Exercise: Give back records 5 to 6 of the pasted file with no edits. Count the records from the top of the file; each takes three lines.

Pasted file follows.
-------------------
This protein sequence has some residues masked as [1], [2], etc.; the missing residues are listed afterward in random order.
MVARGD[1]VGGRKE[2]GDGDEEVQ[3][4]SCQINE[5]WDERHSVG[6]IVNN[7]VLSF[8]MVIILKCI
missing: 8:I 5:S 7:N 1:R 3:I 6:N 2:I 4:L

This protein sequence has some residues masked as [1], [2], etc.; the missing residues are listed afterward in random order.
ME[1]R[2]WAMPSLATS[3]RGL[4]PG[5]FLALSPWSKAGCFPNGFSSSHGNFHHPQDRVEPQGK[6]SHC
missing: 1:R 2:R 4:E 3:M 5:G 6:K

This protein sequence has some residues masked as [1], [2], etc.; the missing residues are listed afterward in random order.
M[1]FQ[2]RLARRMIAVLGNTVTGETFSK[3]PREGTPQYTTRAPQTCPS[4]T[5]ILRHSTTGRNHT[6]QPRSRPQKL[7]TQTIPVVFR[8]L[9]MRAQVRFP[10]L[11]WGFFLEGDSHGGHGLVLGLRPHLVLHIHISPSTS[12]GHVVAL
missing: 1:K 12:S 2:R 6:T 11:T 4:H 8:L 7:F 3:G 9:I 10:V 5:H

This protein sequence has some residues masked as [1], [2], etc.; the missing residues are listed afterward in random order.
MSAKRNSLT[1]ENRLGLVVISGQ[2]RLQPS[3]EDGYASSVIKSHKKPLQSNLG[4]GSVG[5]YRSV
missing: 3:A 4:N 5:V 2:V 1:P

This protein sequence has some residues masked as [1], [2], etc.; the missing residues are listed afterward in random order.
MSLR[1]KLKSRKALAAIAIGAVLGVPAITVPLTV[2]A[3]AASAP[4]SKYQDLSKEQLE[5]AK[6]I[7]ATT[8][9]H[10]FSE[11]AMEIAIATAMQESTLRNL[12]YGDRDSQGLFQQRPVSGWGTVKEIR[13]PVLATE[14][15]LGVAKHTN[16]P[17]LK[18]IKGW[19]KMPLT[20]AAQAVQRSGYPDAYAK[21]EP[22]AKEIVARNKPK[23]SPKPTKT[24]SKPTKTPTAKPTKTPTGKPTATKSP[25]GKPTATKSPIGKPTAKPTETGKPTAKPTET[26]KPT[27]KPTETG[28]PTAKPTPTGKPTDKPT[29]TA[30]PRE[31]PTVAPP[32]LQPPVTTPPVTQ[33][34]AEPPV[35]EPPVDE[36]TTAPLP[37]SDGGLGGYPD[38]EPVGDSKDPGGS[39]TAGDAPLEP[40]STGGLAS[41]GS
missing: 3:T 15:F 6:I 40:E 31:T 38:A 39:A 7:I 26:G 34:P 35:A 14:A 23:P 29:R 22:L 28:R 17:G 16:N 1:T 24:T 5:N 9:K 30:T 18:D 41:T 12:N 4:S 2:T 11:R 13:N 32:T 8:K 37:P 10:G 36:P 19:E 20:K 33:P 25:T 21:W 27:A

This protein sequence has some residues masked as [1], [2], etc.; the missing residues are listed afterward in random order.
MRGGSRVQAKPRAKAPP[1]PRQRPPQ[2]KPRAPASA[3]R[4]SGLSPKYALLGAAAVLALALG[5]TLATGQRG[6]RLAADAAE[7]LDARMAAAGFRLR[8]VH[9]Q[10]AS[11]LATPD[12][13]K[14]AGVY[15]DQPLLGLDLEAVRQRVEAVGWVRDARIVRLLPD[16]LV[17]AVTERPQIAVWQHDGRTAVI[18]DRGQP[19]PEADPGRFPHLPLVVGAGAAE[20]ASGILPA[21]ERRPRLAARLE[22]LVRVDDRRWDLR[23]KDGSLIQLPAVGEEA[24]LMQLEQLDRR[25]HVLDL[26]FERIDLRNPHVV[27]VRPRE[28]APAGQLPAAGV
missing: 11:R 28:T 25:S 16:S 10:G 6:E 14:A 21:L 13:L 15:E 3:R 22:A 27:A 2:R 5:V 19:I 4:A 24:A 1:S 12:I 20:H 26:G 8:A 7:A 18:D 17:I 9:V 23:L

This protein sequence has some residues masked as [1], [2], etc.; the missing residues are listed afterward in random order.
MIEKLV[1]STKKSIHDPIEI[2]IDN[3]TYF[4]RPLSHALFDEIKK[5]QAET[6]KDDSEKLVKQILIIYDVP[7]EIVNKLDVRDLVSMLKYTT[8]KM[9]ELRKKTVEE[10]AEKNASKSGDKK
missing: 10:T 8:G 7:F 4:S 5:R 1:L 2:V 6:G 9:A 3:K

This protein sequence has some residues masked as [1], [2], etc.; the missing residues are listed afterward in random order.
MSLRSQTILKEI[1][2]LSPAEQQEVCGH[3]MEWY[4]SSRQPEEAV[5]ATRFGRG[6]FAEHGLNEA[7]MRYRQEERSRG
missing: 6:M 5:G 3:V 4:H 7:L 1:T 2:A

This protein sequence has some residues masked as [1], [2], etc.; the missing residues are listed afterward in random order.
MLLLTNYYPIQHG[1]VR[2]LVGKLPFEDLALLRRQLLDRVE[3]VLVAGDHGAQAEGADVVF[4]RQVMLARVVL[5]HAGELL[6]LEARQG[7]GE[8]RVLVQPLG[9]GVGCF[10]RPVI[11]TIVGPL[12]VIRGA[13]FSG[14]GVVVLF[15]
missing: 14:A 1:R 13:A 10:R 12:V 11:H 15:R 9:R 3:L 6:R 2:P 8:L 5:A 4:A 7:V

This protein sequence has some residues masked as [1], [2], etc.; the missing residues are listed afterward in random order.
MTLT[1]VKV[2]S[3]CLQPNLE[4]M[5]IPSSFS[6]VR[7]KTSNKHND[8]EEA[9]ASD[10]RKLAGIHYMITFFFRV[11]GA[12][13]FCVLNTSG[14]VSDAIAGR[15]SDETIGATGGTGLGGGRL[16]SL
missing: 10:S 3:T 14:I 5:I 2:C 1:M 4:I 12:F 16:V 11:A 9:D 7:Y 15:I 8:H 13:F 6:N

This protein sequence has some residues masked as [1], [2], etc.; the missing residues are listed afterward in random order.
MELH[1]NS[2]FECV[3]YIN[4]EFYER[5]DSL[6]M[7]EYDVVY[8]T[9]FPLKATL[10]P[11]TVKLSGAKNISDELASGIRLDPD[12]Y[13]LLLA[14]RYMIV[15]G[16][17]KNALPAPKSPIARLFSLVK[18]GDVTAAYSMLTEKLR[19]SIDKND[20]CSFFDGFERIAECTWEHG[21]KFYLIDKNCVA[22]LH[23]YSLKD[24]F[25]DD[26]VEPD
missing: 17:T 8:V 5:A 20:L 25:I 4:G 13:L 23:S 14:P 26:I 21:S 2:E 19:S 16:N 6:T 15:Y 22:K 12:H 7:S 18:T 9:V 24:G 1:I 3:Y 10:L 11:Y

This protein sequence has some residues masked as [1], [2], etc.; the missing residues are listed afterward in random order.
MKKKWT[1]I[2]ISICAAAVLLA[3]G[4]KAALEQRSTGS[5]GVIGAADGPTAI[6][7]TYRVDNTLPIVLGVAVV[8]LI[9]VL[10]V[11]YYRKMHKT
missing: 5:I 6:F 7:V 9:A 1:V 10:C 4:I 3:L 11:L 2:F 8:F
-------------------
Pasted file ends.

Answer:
This protein sequence has some residues masked as [1], [2], etc.; the missing residues are listed afterward in random order.
MSLR[1]KLKSRKALAAIAIGAVLGVPAITVPLTV[2]A[3]AASAP[4]SKYQDLSKEQLE[5]AK[6]I[7]ATT[8][9]H[10]FSE[11]AMEIAIATAMQESTLRNL[12]YGDRDSQGLFQQRPVSGWGTVKEIR[13]PVLATE[14][15]LGVAKHTN[16]P[17]LK[18]IKGW[19]KMPLT[20]AAQAVQRSGYPDAYAK[21]EP[22]AKEIVARNKPK[23]SPKPTKT[24]SKPTKTPTAKPTKTPTGKPTATKSP[25]GKPTATKSPIGKPTAKPTETGKPTAKPTET[26]KPT[27]KPTETG[28]PTAKPTPTGKPTDKPT[29]TA[30]PRE[31]PTVAPP[32]LQPPVTTPPVTQ[33][34]AEPPV[35]EPPVDE[36]TTAPLP[37]SDGGLGGYPD[38]EPVGDSKDPGGS[39]TAGDAPLEP[40]STGGLAS[41]GS
missing: 3:T 15:F 6:I 40:E 31:T 38:A 39:A 7:I 26:G 34:P 35:A 14:A 23:P 29:R 22:L 28:R 17:G 16:N 1:T 24:T 5:N 9:K 30:T 18:D 41:T 12:N 4:S 2:T 11:R 13:N 32:T 8:K 37:P 10:G 36:P 19:E 20:K 33:P 25:T 21:W 27:A

This protein sequence has some residues masked as [1], [2], etc.; the missing residues are listed afterward in random order.
MRGGSRVQAKPRAKAPP[1]PRQRPPQ[2]KPRAPASA[3]R[4]SGLSPKYALLGAAAVLALALG[5]TLATGQRG[6]RLAADAAE[7]LDARMAAAGFRLR[8]VH[9]Q[10]AS[11]LATPD[12][13]K[14]AGVY[15]DQPLLGLDLEAVRQRVEAVGWVRDARIVRLLPD[16]LV[17]AVTERPQIAVWQHDGRTAVI[18]DRGQP[19]PEADPGRFPHLPLVVGAGAAE[20]ASGILPA[21]ERRPRLAARLE[22]LVRVDDRRWDLR[23]KDGSLIQLPAVGEEA[24]LMQLEQLDRR[25]HVLDL[26]FERIDLRNPHVV[27]VRPRE[28]APAGQLPAAGV
missing: 11:R 28:T 25:S 16:S 10:G 6:E 14:A 21:L 13:L 15:E 3:R 22:A 27:A 2:R 5:V 19:I 4:A 24:A 1:S 12:I 20:H 26:G 8:A 7:A 18:D 17:I 9:V 23:L